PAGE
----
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August 26, 2015 6:34 am

An Unnamed Problem With the Iran Nuclear Deal

avatar by Jonathan Greenberg

Secretary of State John Kerry addresses reporters after the July 14 announcement of the Iran nuclear deal in Vienna. Photo: State Department.

Secretary of State John Kerry addresses reporters after the July 14 announcement of the Iran nuclear deal in Vienna. Photo: State Department.

Since the Joint Comprehensive Plan of Action was released four weeks ago, one of the provisions that has gotten the least attention has been the so-called “grandfather clause.” The accusation has been made, with which I and many others agree, that the text of the deal obviates any implementation of “snap-back” of sanctions by exempting existing contracts from re-imposition of penalties. So once the initial flood of business washes ashore in the Islamic Republic – once those initial contracts are signed – “snap-back,” even if you could get others to agree to it, wouldn’t do any significant damage.

You can see why the administration might be uncomfortable with that assessment.

Enter Adam Szubin, the Treasury Department’s acting undersecretary for terrorism and financial intelligence, who testified before the Senate Banking Committee last week that “there is no grandfather clause. No provision in the deal gives signed contracts special status.”

Well, except this one:

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“In such event [the re-imposition of sanctions], these provisions would not apply with retroactive effect to contracts signed between any party and Iran or Iranian individuals and entities prior to the date of application.”

Please don’t take my word for it. It’s in section 37 of the “Nuclear” heading just following the preamble and general provisions. Page 20.

So there will be enormous sums of money at stake, a clause (above) that plainly appears to grandfather-in contracts executed after the lifting of sanctions, and the only dispute resolution mechanism (outlined in section 36 on pages 19 and 20, if you want your head to explode) is a Rube Goldberg-esque multi-stage process that relies on good faith and an interest in positive-sum solutions – hardly strength areas of the Ayatollah – and ends with the melt-down of the whole apparatus.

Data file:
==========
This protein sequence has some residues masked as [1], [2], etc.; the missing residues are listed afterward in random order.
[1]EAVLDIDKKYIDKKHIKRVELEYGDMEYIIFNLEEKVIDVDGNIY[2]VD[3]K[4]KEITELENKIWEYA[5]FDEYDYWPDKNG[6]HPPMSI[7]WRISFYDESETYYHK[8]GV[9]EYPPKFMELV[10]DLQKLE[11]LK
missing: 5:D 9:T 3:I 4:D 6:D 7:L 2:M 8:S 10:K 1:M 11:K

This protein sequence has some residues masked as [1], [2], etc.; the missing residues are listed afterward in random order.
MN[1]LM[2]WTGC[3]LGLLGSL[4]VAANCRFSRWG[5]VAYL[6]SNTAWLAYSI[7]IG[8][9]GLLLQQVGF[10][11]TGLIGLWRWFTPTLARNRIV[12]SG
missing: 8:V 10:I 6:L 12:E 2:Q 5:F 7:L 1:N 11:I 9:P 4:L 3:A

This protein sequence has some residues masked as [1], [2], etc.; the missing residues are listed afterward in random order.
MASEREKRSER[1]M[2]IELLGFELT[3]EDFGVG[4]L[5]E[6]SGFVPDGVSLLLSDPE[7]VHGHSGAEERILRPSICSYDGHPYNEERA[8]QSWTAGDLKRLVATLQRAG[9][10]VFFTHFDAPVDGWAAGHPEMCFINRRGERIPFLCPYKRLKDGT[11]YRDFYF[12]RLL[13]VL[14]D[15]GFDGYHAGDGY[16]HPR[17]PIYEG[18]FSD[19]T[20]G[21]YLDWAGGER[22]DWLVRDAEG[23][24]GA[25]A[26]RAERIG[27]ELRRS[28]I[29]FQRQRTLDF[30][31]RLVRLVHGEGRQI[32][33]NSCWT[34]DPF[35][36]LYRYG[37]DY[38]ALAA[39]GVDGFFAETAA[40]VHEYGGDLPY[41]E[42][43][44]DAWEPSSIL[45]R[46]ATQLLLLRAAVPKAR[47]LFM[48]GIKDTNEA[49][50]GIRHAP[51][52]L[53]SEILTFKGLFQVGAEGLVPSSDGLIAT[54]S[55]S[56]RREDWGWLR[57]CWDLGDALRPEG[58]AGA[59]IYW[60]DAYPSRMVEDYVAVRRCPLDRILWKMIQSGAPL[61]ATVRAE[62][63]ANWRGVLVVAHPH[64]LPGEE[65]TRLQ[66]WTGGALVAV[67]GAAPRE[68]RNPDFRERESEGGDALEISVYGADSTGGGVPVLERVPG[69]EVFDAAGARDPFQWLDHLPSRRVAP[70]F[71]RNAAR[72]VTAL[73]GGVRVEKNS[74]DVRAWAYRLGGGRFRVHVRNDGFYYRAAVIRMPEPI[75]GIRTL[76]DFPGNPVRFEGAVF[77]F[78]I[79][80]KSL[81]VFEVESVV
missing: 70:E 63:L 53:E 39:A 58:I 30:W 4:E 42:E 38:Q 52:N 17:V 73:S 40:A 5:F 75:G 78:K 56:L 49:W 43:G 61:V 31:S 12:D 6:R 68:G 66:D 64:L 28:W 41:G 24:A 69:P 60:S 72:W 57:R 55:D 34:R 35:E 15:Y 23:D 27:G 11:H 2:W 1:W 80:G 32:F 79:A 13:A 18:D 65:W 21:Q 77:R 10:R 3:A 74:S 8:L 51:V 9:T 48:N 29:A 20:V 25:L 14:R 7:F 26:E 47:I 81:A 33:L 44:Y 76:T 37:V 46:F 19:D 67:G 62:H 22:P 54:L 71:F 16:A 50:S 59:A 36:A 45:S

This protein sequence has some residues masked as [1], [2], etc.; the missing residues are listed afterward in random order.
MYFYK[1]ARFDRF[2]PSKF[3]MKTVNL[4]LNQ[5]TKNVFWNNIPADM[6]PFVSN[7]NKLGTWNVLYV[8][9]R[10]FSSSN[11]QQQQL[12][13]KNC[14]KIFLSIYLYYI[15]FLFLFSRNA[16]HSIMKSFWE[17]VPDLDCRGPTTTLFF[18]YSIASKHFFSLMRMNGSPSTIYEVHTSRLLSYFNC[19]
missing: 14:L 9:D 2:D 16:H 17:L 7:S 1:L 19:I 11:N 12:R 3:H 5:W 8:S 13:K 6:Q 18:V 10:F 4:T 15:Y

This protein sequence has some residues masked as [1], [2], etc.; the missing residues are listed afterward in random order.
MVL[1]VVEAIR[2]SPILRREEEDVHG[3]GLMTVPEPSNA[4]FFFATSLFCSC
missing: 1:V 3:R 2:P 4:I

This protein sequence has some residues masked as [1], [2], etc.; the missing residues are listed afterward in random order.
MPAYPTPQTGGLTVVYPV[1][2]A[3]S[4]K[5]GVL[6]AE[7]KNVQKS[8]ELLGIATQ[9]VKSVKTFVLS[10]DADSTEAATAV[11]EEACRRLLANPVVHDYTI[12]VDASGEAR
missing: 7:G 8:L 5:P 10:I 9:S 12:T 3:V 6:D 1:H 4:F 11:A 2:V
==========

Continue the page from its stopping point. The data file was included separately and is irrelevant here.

And with Iran having $100 billion in unfrozen assets to burn (it can’t ALL go to murder Syrian and Israeli civilians) and companies rushing in to the unusual virgin territory of a mid-sized economy with a growing middle class, what’s the logical way this shakes out? Snap-back of sanctions and billions in cancelled contracts for primarily non-American companies? Or a grandfather clause?

Which gets us to, arguably, the least-discussed but possibly most problematic flaw of the deal: it is too short to be thorough and too convoluted to achieve clarity. The Obama administration has been touting support for the deal by a group of eminent nuclear physicists, as if expertise on the interacting boson model gives one special insight into Middle East politics. Meanwhile, what they needed in the room were a couple of competent contract lawyers (for which, sadly, there are no Nobel prizes). The document itself is shorter and less-precise than mortgage paperwork. Which is probably because a bank is serious about being repaid.

Secretary of State John Kerry has repeatedly claimed that there is nothing in the Iran deal about trust. He does not trust Iran, he says, which is why the verification aspects of the deal are, he claims, so robust. They are not.  But for the sake of argument, let’s say they were. Secretary Kerry seems to think this document will operate like a contract executed between two parties in the United States. But when American parties disagree about the terms of their contract, they can seek resolution in court. And when the court makes a decision, it has the unquestioned power to enforce that decision.

So while most of us are focusing on the obvious and glaring failures of the deal, this might quietly be its worst deficiency: there is no clarity or authority. Each party seems to have its own interpretation of what it agreed to; Iran’s claims are, as anyone paying attention would expect, particularly generous. The only possible enforcement mechanism is “snap-back” of sanctions and, as shown above, a convincing case can be made that the grandfather clause renders that provision toothless. And, regardless of what the nuclear physicists say, there’s no reason to think most of the P5+1 would ever agree to “snap-back” anyway.

If you’re going to base the safety of the entire world on a few pieces of paper, they’d better be damn well constructed. This document is weak and untrustworthy – much like the people who are trying to sell it to you.

Greenberg is an ordained Reform rabbi and the senior vice president of the Salomon Center for American Jewish Thought. A former staffer at the American Israel Public Affairs Committee, you can follow him @JGreenbergSez.

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